#1
Another one of my, "Something weird popped up in my thoughts and I want to see what you guys think.", threads-

Any composer you know of, ever write a song from final resolution, (or lack thereof) forwards to the beginning of the song??

How do you think this would change your thought process (if at all)?

I'm especially interested to know if anyone has done this before, just out of my wacky sense of curiosity.
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#2
Do you mean in a similar way to writing a book/movie and knowing what the ending will be but not knowing how you'll get there until you've started writing? If you do, I've done that a couple of times - I've had a basic idea for a song's storyline through to it's conclusion before writing the music and lyrics.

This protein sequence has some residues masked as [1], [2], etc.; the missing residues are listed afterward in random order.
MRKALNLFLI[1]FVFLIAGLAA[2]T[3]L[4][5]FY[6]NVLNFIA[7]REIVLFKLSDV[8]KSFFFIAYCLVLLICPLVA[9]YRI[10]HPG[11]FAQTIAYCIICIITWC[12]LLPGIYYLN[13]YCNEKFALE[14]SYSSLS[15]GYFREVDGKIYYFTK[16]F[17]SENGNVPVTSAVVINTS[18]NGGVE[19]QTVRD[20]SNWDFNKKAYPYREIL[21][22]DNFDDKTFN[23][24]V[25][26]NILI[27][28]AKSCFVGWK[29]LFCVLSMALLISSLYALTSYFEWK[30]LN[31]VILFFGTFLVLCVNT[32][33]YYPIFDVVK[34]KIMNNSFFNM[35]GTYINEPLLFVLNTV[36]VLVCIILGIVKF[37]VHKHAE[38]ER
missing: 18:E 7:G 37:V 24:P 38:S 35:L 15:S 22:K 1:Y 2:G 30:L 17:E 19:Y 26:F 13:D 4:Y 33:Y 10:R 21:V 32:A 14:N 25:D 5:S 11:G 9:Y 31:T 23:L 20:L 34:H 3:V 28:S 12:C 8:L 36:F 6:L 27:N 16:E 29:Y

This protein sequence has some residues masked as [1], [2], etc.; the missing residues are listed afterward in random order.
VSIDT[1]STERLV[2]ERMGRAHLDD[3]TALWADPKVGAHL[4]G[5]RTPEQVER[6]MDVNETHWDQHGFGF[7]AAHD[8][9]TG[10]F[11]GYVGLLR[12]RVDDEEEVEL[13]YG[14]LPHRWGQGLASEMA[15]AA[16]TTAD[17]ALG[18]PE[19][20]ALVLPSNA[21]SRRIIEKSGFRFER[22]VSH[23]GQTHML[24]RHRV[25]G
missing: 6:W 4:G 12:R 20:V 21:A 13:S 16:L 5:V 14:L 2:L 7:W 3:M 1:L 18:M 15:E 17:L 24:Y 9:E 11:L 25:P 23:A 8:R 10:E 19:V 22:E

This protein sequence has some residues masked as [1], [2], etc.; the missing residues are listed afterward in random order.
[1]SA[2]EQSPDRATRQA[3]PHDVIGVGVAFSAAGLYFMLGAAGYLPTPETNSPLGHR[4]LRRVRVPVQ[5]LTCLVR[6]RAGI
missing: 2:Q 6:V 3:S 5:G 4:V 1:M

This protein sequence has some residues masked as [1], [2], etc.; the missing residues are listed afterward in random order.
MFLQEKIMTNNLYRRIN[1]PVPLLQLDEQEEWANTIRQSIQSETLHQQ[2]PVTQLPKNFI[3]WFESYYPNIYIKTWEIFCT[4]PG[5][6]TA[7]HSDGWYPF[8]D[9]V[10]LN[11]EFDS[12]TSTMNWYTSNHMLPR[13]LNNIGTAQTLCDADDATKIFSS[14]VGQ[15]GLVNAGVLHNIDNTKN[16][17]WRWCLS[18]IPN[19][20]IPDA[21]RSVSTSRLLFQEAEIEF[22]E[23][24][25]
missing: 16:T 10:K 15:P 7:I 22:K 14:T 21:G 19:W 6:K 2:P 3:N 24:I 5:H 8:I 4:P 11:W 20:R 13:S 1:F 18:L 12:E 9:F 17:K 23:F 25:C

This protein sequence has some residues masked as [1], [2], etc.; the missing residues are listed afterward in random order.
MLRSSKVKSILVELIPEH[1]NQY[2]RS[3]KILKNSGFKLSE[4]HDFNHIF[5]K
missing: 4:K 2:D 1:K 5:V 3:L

It's more usual for me to write music first then fit the lyrics into it though.
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#3
95% of the songs I've written have started from the intro. I do occasionally do some things out of order. Like I'll think of something that sounds good and fits the song but I feel like it's to early in the song for it, and I'll fill in the couple minutes of blank space later. I realize now that that the outro has absolutely always been the last thing I've done.
#4
I write a song... then mess with it. So... umm.... no, i dont work from ending to beginning.